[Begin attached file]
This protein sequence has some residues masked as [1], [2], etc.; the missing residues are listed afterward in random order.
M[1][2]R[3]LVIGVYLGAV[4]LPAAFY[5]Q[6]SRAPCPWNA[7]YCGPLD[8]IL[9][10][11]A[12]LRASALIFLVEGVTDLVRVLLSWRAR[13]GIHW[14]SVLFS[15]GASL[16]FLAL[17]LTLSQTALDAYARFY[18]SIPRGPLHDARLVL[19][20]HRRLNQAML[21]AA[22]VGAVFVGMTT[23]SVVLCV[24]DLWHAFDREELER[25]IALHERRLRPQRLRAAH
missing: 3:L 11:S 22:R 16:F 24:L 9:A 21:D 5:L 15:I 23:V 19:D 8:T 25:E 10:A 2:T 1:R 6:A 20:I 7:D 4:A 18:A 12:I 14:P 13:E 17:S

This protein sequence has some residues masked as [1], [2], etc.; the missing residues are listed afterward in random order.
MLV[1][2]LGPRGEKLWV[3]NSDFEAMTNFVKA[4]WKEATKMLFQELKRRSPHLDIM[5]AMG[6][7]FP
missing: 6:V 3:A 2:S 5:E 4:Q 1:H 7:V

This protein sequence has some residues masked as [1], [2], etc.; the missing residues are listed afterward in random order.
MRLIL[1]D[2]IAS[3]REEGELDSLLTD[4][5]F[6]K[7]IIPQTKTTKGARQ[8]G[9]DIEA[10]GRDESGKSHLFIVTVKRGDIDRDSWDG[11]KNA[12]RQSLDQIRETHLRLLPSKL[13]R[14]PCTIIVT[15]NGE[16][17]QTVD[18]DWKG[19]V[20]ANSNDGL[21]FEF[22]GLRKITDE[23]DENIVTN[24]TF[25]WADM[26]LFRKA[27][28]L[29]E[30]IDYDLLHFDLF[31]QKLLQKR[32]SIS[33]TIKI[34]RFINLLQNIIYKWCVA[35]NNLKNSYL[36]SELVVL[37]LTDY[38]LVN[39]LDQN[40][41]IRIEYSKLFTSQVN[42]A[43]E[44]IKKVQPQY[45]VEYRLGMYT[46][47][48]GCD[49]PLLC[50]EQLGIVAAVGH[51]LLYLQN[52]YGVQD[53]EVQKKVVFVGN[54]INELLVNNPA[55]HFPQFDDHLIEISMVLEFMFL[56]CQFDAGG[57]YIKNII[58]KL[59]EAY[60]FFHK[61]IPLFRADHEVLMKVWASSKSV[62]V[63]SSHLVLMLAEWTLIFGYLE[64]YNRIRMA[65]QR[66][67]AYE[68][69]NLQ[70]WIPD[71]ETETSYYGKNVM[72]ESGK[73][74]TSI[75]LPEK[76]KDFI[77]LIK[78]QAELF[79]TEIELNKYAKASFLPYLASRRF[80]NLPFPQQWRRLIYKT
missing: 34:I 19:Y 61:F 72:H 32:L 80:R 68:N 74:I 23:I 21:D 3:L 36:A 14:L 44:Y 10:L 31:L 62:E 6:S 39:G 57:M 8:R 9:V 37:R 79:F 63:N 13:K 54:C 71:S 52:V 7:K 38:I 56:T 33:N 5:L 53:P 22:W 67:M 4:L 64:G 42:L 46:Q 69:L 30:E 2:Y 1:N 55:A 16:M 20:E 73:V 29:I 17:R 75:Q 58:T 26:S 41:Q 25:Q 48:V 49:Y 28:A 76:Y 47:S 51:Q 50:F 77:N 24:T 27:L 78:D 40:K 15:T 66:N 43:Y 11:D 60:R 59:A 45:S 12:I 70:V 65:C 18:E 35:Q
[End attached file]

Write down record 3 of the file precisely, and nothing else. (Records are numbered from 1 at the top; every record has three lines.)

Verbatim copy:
This protein sequence has some residues masked as [1], [2], etc.; the missing residues are listed afterward in random order.
MRLIL[1]D[2]IAS[3]REEGELDSLLTD[4][5]F[6]K[7]IIPQTKTTKGARQ[8]G[9]DIEA[10]GRDESGKSHLFIVTVKRGDIDRDSWDG[11]KNA[12]RQSLDQIRETHLRLLPSKL[13]R[14]PCTIIVT[15]NGE[16][17]QTVD[18]DWKG[19]V[20]ANSNDGL[21]FEF[22]GLRKITDE[23]DENIVTN[24]TF[25]WADM[26]LFRKA[27][28]L[29]E[30]IDYDLLHFDLF[31]QKLLQKR[32]SIS[33]TIKI[34]RFINLLQNIIYKWCVA[35]NNLKNSYL[36]SELVVL[37]LTDY[38]LVN[39]LDQN[40][41]IRIEYSKLFTSQVN[42]A[43]E[44]IKKVQPQY[45]VEYRLGMYT[46][47][48]GCD[49]PLLC[50]EQLGIVAAVGH[51]LLYLQN[52]YGVQD[53]EVQKKVVFVGN[54]INELLVNNPA[55]HFPQFDDHLIEISMVLEFMFL[56]CQFDAGG[57]YIKNII[58]KL[59]EAY[60]FFHK[61]IPLFRADHEVLMKVWASSKSV[62]V[63]SSHLVLMLAEWTLIFGYLE[64]YNRIRMA[65]QR[66][67]AYE[68][69]NLQ[70]WIPD[71]ETETSYYGKNVM[72]ESGK[73][74]TSI[75]LPEK[76]KDFI[77]LIK[78]QAELF[79]TEIELNKYAKASFLPYLASRRF[80]NLPFPQQWRRLIYKT
missing: 34:I 19:Y 61:F 72:H 32:L 80:R 68:N 74:I 23:I 21:D 3:L 36:A 14:L 44:Y 10:L 31:L 62:E 6:S 39:G 57:M 8:R 9:V 37:R 79:F 63:N 13:K 54:C 71:S 52:V 7:K 38:I 56:T 33:N 5:L 53:P 22:W 67:M 4:L 64:G 42:L 46:Q 69:L 30:E 2:Y 1:N 55:A 16:M 20:E 73:V 29:I 17:R 75:Q 58:T 26:S 41:Q 25:Q 48:V 49:Y 28:A 76:Y 47:S 51:Q 50:F 77:N 24:T 27:L 78:D 40:K 15:T 66:N 43:Y 11:D 60:R 59:A 45:S 12:I 70:V 65:C 18:E 35:Q